close   X

Fireworks Safety

Holidays like the Fourth of July and other celebrations can be fun times with great memories. But make sure everyone knows about fireworks safety.

What Are the Dangers of Fireworks?

If not handled properly, fireworks can cause burns, eye injuries, and hearing damage in kids and adults. They can also harm pets and wild animals. And they can lead to fires and cause property damage. People die each year from fireworks-related accidents.

The best way to keep everyone safe is not to use any fireworks at home — period. Lighting fireworks at home isn't even legal in many areas. But even if it is legal, it is not safe to do around children.

Instead, attend public fireworks displays, and leave the lighting to the pros.

Fireworks Safety Tips

While enjoying holiday fireworks with friends and family, keep these safety tips in mind:

  • Watch the fireworks from a distance. Stay at least 500 feet (152 meters) away from where they're launched to prevent injuries and hearing damage.
  • Never try to make your own fireworks.
  • Don't pick up pieces of fireworks or unexploded fireworks (“duds”) after an event. Some may still be ignited and can explode at any time. Call the police or fire department to take care of them.
  • Remember that sparklers, firecrackers, and rockets are not toys. They're types of fireworks and are dangerous around children. Some people think sparklers are less harmful, but this is a mistake. They can reach 2000°F (1093°C). This is hot enough to melt some metals and can cause severe burns when touched. Use glow sticks instead!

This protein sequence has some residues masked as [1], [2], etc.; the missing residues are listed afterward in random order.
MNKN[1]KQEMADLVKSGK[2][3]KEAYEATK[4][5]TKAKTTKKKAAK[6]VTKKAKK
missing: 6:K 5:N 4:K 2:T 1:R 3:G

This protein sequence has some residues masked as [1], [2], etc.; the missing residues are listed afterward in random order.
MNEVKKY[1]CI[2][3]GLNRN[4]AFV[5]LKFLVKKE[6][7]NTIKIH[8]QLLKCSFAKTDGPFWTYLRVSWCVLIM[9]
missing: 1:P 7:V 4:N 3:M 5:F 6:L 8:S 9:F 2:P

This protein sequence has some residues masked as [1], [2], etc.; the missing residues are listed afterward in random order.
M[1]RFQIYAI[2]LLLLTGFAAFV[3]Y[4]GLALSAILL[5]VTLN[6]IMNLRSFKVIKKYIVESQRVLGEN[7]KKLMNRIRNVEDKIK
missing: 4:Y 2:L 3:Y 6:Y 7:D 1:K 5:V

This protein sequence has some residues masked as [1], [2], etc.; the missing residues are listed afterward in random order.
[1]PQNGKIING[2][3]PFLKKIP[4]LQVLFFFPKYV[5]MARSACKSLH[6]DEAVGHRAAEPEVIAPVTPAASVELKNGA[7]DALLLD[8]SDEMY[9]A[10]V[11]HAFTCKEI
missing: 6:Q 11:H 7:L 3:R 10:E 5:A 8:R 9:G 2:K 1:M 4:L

• Think about pets. Animals have sensitive ears and can be very frightened or stressed by noise during the Fourth of July and other big celebrations. Keep pets indoors to reduce the risk that they'll run loose or get injured.

What Should We Do if an Injury Happens?

If an eye injury happens:

  • Don't let your child touch or rub it, as this may cause even more damage.
  • Don't flush the eye out with water or try to put any ointment on it.
  • Cut out the bottom of a paper cup, place it around the eye, and get medical care right away — your child's eyesight may depend on it.

If someone is burned:

  • Soak the burned area in cool water as soon as possible.
  • Remove clothing from the burned area (unless it is firmly stuck to the skin).
  • Lightly apply a gauze bandage or a clean, soft cloth to the burned area.
  • Get medical care right away.

Fireworks are meant to be enjoyed, but you'll enjoy them much more knowing your family is safe.